Why Netflix's Iron Fist will look different than anything else on TV

Netflix's 'Iron Fist' will look different than most shows
Netflix's 'Iron Fist' will look different than most shows

Hollywood cinematographer Manuel Billeter hovers over a TV monitor a few feet away from the set of Netflix's upcoming Iron Fist series, looking for small objects in the shot that might catch the camera's eye.

After a take, he sends someone over to repaint a metal flap hanging off the side of a wall. Seconds before, protagonist Daniel Rand (played by Finn Jones) jumped over the wall to hide from villains.

While the flap wouldn't need a touch up on most sets, the Iron Fist crew is filming with new high-dynamic range technology. Without the fix, it would have glistened on screen just like if you were standing in front of it in real life, potentially distracting from the action.

Netflix (NFLX) is one of the first entertainment companies to incorporate HDR both on set and in the cutting room.

The HDR format allows viewers at home to see shows with richer, brighter colors at a significantly larger contrast than what's possible in high definition or 4K. The lightest pixels in HDR are 40 times brighter than standard definition.

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Iron Fist
Marvel's 'Iron Fist' will come to Netflix in March.

Throughout most of the fall, Netflix (NFLX) has been filming Iron Fist in New York City -- marking the fourth and final installment of its Marvel series (following Daredevil, Jessica Jones and Luke Cage). Together, the collection makes up "The Defenders," similar to "The Avengers" of film.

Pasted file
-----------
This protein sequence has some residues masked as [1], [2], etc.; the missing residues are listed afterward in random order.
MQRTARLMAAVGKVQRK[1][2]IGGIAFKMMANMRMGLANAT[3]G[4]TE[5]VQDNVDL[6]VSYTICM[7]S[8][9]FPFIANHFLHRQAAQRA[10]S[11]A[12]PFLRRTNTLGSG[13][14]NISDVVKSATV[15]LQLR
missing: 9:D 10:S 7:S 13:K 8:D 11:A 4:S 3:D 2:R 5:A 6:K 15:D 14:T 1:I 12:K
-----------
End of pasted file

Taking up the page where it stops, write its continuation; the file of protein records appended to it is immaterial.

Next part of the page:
The latest series, due out in March 2017, follows a young man with a mythical fist capable of enormous strength.

Working with HDR

"I didn't know too much about HDR before working on Iron Fist, and it's been a learning curve," said Billeter, director of photography for Iron Fist.

"We've had to look at how Iron Fist will appear in the living rooms of consumers with HDR TV monitors," he said. "For those who don't own one, nothing changes. But the post-production process has been more intensive as we figure out a way to make it look the best in both worlds."

Daredevil HDR
Marvel's Daredevil series on Netflix has been remastered in HDR.

While few consumers currently use HDR-capable TVs, the technology is widely expected to hit the mainstream in the next few years.

With this in mind, Billeter has had to change the way he envisions scenes on set, considering everything from cityscapes peeking through windows to the clouds in the sky.

"HDR displays everything much brighter than regular standard resolution monitors, and sometimes objects in scenes need to be toned down because they are too harsh," Billeter added. "If you have a car light in a scene with HDR, it really feels like there is a car light in your living room. It's that bright."

For Iron Fist, shot mostly outside at night, these types of car and street lights were the biggest challenges.

"Lights have almost become like characters in HDR," he said. "Sometimes we have to paint things to bring down the highlights."

The move to embrace HDR follows Netflix's push into 4K several years ago when it was one of the early adopters of the technology.